With the breakdown of British efforts at the Security Council and the readying of United Nations inspectors to leave Damascus as early as tomorrow, the U.S.-led military strikes on Syria are becoming more probable. The word in Washington is that a limited action response to the chemical weapons allegations “is not a matter of if, but when,” and while such a response will not aim for regime change, its aftermath will certainly make its mark on the raging conflict, and diplomatic efforts.
U.S. President Barack Obama went this week from being one of the most reluctant world figures in dealing with the Syrian crisis to leading an effort to “punish the Assad regime” for allegedly using chemical weapons. American missile destroyers are positioned in the Mediterranean and military contingency plans that have been drafted and updated for the last two years, armed forces are waiting for Obama’s green light to start the operation. The Wall Street Journal reported that the administration is eying a quick response, but British politics seem to be getting in the way and could force a delay until the U.N. inspectors deliver their report in the coming days. Late last night, however, Laura Rozen of Al-Monitor reported that the U.S. will not wait for a U.N. report to act on Syria.
Deterrence and Proliferation
Obama’s change of heart is a direct outcome of the chemical weapons allegations. The U.S. President pointed to the “volatility” of the situation inside Syria and the risks of chemical weapons falling in the wrong hands, in an interview with PBS last night. Obama for the first time confirmed that the Syrian government carried out attacks using chemical weapons, saying: “We have concluded that the Syrian government in fact carried these out” adding that “there needs to be international consequences.” While Obama has not made that final decision and wants to avoid at any cost an open-ended intervention may entail, he laid out a national security argument for action. It highlights the risks of proliferation and the importance of deterrence in sending the Assad regime a “pretty strong signal, that in fact, it better not do it again.”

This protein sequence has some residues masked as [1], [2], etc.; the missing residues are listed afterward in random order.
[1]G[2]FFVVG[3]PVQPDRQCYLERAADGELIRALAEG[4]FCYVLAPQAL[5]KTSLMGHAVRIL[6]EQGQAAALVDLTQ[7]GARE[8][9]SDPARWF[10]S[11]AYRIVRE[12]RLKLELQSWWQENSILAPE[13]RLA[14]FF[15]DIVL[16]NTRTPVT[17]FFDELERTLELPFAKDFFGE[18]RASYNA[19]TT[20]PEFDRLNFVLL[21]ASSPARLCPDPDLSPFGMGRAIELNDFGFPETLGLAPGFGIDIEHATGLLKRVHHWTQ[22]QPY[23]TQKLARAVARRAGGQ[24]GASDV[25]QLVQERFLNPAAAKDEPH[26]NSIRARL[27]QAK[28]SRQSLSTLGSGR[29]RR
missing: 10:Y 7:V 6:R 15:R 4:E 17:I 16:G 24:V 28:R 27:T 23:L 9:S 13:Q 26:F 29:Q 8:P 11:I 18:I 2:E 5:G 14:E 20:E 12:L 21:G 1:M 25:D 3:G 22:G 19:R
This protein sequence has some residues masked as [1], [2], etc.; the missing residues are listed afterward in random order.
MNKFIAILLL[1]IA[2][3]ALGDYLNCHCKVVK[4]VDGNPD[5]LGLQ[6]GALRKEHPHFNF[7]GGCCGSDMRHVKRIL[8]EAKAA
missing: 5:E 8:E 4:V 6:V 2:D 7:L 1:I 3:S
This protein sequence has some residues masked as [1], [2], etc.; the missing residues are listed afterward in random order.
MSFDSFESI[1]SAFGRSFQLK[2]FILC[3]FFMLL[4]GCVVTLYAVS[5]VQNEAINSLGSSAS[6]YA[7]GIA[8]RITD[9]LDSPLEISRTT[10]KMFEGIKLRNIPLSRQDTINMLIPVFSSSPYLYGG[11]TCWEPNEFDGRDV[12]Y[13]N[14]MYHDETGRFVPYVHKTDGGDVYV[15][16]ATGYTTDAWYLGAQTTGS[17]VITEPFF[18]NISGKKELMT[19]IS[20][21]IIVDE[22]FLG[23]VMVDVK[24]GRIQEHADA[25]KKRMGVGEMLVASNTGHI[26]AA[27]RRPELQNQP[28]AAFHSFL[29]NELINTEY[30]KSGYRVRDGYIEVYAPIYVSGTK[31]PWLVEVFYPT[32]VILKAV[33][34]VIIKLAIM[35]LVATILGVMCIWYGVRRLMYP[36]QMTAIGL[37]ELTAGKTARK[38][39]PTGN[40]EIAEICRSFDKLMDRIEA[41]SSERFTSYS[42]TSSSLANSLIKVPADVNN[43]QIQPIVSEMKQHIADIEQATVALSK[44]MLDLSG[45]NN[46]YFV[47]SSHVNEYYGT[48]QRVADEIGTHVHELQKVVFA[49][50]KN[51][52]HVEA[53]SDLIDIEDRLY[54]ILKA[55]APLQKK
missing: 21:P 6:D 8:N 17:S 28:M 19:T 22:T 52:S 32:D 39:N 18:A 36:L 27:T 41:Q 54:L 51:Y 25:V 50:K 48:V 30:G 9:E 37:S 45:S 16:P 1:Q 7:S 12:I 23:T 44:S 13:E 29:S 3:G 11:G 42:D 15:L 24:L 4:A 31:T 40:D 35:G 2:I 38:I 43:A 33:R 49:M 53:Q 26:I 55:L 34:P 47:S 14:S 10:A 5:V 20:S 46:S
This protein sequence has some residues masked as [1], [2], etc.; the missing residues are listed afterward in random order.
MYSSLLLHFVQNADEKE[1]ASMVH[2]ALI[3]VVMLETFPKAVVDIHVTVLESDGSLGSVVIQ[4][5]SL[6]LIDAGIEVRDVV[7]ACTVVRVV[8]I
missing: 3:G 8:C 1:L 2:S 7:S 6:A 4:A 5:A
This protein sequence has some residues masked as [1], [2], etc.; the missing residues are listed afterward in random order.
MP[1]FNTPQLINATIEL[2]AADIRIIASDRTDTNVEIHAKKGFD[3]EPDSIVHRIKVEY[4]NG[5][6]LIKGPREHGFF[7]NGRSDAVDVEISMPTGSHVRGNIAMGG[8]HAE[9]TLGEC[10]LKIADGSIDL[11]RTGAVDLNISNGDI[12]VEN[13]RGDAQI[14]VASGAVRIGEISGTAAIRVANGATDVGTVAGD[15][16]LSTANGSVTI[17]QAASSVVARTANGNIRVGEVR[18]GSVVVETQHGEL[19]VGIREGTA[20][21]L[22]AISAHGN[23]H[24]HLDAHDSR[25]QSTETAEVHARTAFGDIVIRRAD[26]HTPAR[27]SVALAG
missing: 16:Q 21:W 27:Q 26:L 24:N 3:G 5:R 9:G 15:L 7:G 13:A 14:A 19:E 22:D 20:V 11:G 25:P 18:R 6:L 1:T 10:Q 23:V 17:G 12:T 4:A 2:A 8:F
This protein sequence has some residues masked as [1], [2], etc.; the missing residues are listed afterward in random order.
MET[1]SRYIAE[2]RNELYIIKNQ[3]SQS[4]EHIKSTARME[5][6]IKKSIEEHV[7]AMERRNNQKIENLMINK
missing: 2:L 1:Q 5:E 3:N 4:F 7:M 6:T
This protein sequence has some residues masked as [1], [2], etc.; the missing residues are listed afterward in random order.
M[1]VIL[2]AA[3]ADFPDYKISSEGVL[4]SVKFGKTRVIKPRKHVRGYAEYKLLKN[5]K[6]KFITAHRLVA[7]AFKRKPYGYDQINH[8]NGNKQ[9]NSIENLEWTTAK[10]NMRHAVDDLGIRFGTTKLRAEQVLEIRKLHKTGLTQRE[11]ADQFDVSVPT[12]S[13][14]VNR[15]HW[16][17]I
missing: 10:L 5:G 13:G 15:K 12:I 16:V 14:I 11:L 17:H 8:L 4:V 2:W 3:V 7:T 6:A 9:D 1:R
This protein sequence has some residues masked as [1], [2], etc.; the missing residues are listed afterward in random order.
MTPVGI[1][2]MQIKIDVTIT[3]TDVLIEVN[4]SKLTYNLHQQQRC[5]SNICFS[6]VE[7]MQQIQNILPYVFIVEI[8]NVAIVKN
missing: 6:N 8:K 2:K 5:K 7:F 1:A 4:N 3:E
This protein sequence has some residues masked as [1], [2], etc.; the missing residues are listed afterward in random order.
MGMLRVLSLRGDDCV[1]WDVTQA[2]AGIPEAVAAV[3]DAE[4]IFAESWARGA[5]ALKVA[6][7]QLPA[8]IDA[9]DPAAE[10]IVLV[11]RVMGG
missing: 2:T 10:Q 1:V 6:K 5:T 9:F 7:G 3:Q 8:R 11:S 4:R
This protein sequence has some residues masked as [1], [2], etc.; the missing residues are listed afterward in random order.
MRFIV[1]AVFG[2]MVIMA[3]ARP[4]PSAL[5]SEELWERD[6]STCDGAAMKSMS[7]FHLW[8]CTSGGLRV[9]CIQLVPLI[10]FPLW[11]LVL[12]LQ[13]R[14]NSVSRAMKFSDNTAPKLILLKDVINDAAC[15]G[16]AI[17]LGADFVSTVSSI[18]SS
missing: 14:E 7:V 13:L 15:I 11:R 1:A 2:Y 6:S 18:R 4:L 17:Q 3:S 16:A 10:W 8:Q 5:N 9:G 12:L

If the strikes are carried out within the framework leaked by the administration in the last several days, then they will likely focus on the air force capability of the regime and will be short in durationJoyce Karam
In terms of deterrence, the administration sees any action in Syria as a tool to penalize the regime by hitting its military infrastructure thus holding it “accountable” for the alleged chemical weapons use. Such use has always been a “red line” for the administration in approaching the conflict in Syria, and more so today with the rise of extremist groups within the opposition, and the involvement of Hezbollah. Washington cannot risk a systematic use of chemical weapons in the Middle East, nor can it allow armed groups to acquire such material. Sources tell Al Arabiya that while any U.S. operation in Syria is designed to be limited in “scope and duration,” it could involve securing the Syrian chemical weapons stockpile, especially in areas where there is increased fighting between the government and the rebels. Some reports have already run a list of targets in any U.S. operation.
If the strikes are carried out within the framework leaked by the administration in the last several days, then they will likely focus on the air force capability of the regime and will be short in duration. Syria is not Iraq and is not Kosovo. The regional volatility and the ravaging conflict encourage the Obama administration to be extra cautious regarding any potential action. The last thing Washington wants is to be dragged into an unpopular ground invasion like Iraq or a 78-day operation like the NATO bombing in former Yugoslavia. U.S. officials, speaking to the Wall Street Journal, have estimated any operation in Syria to range between hours and a few days, making it more similar to Operation Desert Fox in Iraq in1998, Operation Infinite Day in Sudan in that same year, or Operation El Dorado Canyon in Libya in 1986.
The magnitude of attacks will still be significant according to sources familiar with the planning, even if they are limited in nature. After two and a half years of intense fighting that has wrecked Syria’s economy and put lot of military and political strain on the regime, many within the Syrian opposition are hoping that the strikes would alter the balance and deal a blow to Assad’s air force, a key advantage for the regime. The U.S. and its regional allies have been trying to change the dynamics on the ground, tipping the balance in favor of the opposition, and hoping that this will ultimately lead to a major concession in lines with the Geneva document calling on Assad to start a transition.
The outcome of the strikes, if they take place, however, is unpredictable and we won’t know beforehand how the dynamics will change on the ground, or what the impact on the regime morale or its response will be. For now, escalation is the name of the game in Syria, foreseeing an extension of a conflict that has killed hundreds of thousands, and reduced parts of the country to pure rubble, with no end in sight.
Joyce Karam is the Washington Correspondent for Al-Hayat Newspaper, an International Arabic Daily based in London. She has covered American politics extensively since 2004 with focus on U.S. policy towards the Middle East. Prior to that, she worked as a Journalist in Lebanon, covering the Post-war situation. Joyce holds a B.A. in Journalism and an M.A. in International Peace and Conflict Resolution. Twitter: @Joyce_Karam